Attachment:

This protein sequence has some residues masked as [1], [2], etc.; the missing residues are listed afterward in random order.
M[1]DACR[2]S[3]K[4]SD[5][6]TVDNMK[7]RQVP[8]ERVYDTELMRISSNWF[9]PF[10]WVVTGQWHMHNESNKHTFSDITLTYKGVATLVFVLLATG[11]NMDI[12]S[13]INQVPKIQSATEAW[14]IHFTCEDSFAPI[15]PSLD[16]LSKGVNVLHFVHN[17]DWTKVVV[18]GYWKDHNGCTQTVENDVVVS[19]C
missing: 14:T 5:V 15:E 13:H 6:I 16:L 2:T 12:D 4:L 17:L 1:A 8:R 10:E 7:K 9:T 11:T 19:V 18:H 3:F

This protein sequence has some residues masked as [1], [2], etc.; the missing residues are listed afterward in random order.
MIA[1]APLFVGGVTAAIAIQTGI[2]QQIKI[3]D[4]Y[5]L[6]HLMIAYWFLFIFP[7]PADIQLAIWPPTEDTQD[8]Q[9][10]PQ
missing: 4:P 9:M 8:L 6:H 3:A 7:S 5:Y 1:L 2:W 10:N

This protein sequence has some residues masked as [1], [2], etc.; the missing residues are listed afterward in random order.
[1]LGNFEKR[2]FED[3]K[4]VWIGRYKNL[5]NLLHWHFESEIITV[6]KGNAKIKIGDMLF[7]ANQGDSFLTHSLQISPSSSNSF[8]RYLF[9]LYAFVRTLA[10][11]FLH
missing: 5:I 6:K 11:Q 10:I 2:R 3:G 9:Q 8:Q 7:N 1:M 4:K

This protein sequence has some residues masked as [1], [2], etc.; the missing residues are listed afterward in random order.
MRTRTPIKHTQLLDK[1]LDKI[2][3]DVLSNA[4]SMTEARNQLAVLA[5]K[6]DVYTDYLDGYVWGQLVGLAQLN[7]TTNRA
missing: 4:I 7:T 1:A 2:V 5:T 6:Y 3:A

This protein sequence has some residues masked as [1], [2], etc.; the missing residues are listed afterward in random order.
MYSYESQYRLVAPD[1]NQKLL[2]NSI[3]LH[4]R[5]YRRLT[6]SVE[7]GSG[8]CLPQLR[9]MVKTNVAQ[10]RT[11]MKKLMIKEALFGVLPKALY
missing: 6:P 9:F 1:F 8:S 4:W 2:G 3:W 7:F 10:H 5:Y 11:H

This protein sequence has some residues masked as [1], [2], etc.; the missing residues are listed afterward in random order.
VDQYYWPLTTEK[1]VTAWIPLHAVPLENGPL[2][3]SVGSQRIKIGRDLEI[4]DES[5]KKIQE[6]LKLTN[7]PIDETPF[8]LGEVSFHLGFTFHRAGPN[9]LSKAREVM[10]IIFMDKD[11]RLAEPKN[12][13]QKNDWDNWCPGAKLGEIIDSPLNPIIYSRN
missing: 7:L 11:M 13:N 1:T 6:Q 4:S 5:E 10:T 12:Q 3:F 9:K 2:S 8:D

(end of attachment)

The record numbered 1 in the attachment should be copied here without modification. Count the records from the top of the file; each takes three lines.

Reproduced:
This protein sequence has some residues masked as [1], [2], etc.; the missing residues are listed afterward in random order.
M[1]DACR[2]S[3]K[4]SD[5][6]TVDNMK[7]RQVP[8]ERVYDTELMRISSNWF[9]PF[10]WVVTGQWHMHNESNKHTFSDITLTYKGVATLVFVLLATG[11]NMDI[12]S[13]INQVPKIQSATEAW[14]IHFTCEDSFAPI[15]PSLD[16]LSKGVNVLHFVHN[17]DWTKVVV[18]GYWKDHNGCTQTVENDVVVS[19]C
missing: 14:T 5:V 15:E 13:H 6:I 16:L 2:T 12:D 4:L 17:L 1:A 8:R 10:E 7:K 9:T 11:T 19:V 18:H 3:F